Tuesday, June 8, 2010
Up North Identities
First it must be noted that “Up North” depends on your starting point. For some the North begins at Clare or White Cloud, while for others anyone south of the Mackinac Bridge is a troll, and I don’t really know the distinctions used by the central part of the state or the northern Lake Huron shore. Here in the greater Grand Traverse region, the following terminology applies:
Fudgies are people here on vacation, either camping or staying in motels or with relatives or renting cottages. They watch fudge being made, buy it, eat it and take it home to friends. This term also applies on Mackinac Island. The local economy depends heavily on this group.
Summer people are those who have second homes here. In addition to spending summers Up North, they may also come for fall and winter holidays and Memorial Day weekend. This is another group that contributes mightily to northern livelihoods. Many summer people are city people in their other lives, hailing from Chicago, Detroit, Cincinnati or even New York.
Permafudge used to be fudgies. Then they moved up here to live fulltime. They do not have second homes elsewhere.
Locals, whether permafudge or native, live here fulltime. Locals can go on vacation elsewhere, for long stretches of time, as many do several times a year, without ceasing to be locals.
Snowbirds claim a primary Up North residence but leave to spend the winter in second homes, most of these located in Florida, Arizona or Mexico. A few Northport summer residents only go “south” as far as Traverse City and are not called snowbirds, because, well, Traverse City gets plenty of snow and is definitely still Up North.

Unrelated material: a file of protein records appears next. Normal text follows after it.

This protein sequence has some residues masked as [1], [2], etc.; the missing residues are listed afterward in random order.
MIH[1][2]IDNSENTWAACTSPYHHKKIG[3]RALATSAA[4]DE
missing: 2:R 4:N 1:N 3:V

Natives were born here. A Traverse City native was born in one of two Traverse City hospitals or at home. A Northport native may have been born at home, in the hospital in Northport or in a hospital in Traverse City.
Native Americans have tribal affiliation, genealogical and usually official, most often with the Grand Traverse Band of Ottawa and Chippewa Indians.
There is room in the Up North identification system for some movement from one group to another. One might, for instance, start out as a fudgie, move to permafudge status (hence becoming local) and later become a snowbird. Summer people, too, have been known to retire to live Up North fulltime. Not every category wall is permeable, though. As should be obvious, you can’t move into the Native or Native American category by changing your address.
The category of Americans, however, embraces most of us, and those who visit from other countries deserve a warm welcome Up North, too. After all, unless they came from Canada (and we love our Canadian visitors), they’ve come a long way to get to Leelanau County, and every group contributes something to making this place what it is for all of us.
Good news on a becoming-cloudy Up North day: The Girl Who Kicked the Hornet’s Nest, by Stieg Larsson, arrived today. I also have now in paperback Dan Ariely’s Predictably Irrational: The Hidden Forces That Shape Our Decisions, along with his new title (hardcover only at this point), The Upside of Irrationality: The Unexpected Benefits of Defying Logic at Work and at Home in hardcover. You’ve heard Ariely on NPR; if you haven’t read him yet, you have a treat in store. How rational do you think you are, and how important do you think rationality is? Interesting questions at any time of year.